Hydropower glossary

Project Overview

Intake or Diversion: The taking of water from the river into a canal, or other conduit.  At Electron, this is also called the headworks.


Flume: A deep narrow channel with a stream running through it; a water chute.  The flume at Electron is 10.1 miles long.


Reservoir: A man-made lake or pond for the storage, regulation and controlled release of water.  The Electron Reservoir is commonly known as the Forebay.


Penstock: A closed conduit or pipe used for transporting water to the powerhouse.  Each of the four penstocks at Electron is 2200 feet long.


Head: The vertical change in elevation, between the reservoir water level and the level at which the water exits the powerhouse. Electron utilizes 873 feet of head.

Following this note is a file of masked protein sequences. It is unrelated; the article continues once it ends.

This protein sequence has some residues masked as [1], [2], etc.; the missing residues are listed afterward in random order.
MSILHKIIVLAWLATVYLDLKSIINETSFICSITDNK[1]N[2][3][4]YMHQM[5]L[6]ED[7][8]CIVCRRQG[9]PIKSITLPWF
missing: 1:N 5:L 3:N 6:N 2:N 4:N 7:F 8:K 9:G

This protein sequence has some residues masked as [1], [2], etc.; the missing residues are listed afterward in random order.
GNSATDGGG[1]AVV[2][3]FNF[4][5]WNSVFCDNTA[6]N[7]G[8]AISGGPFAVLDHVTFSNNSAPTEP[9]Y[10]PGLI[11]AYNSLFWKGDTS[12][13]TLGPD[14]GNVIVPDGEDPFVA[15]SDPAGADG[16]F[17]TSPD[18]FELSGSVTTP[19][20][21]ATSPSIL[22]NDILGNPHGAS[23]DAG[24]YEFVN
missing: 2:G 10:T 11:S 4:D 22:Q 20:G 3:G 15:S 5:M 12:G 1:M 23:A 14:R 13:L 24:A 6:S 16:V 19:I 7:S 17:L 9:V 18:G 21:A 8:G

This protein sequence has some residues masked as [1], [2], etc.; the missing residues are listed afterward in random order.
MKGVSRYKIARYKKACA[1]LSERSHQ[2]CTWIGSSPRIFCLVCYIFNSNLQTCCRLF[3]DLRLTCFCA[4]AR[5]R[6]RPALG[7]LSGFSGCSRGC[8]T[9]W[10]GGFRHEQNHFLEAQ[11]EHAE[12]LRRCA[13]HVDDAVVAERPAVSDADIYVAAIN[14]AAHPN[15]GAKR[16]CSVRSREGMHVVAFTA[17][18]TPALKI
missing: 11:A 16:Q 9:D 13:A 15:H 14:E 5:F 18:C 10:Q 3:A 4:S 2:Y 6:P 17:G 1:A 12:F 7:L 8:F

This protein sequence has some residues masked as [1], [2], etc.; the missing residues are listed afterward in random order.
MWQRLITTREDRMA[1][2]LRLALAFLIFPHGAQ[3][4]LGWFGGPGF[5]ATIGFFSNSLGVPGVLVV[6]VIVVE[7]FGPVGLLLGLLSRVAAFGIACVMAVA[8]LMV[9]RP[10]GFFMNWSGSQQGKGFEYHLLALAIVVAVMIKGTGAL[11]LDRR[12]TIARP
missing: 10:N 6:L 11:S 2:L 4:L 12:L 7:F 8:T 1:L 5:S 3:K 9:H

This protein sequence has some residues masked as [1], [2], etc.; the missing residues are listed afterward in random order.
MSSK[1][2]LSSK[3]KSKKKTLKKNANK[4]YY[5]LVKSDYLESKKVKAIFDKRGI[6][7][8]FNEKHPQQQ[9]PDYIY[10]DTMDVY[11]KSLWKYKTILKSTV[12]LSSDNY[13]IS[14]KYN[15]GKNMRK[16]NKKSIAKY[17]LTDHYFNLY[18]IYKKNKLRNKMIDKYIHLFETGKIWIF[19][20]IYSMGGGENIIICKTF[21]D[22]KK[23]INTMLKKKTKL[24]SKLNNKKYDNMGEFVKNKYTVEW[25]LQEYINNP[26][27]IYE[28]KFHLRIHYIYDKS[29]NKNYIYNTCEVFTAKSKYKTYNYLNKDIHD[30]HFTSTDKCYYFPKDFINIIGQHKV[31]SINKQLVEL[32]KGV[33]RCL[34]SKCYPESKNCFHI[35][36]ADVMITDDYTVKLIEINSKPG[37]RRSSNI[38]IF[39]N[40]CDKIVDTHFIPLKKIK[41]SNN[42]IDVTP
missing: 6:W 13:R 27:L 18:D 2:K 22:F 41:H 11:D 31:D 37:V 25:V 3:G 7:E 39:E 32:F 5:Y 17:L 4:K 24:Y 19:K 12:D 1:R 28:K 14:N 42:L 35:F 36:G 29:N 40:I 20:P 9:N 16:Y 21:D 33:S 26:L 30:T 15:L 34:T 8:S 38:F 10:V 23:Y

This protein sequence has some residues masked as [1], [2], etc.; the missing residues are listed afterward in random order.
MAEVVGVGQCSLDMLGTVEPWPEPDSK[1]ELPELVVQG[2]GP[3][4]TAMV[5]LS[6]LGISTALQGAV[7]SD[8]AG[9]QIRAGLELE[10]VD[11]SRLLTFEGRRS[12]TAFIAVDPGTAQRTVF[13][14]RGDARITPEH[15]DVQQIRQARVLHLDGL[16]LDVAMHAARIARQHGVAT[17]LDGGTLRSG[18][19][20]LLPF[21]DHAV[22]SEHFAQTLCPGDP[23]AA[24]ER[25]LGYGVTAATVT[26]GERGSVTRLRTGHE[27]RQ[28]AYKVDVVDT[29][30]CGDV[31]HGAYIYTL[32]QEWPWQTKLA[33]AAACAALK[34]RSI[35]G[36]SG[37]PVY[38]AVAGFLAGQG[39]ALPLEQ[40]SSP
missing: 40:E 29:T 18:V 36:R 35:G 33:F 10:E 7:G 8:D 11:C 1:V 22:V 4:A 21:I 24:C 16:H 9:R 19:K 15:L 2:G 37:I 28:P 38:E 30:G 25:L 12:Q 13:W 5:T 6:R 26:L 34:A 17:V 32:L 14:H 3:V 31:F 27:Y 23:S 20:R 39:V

Powerhouse: The structure housing the generators and turbines.


Generator: The machine driven by turbines that generate electricity. There are four 3500 KW General Electric generators in Electron's powerhouse.


Turbine: A wheel that converts the energy of moving water into mechanical energy. Electron's turbines are known as Pelton water wheels and are eight feet in diameter.


Megawatt (MW): The equivalent to one million watts! A megawatt is the unit of power used to measure the output of a power station. Electron currently produces approximately 8MW of energy.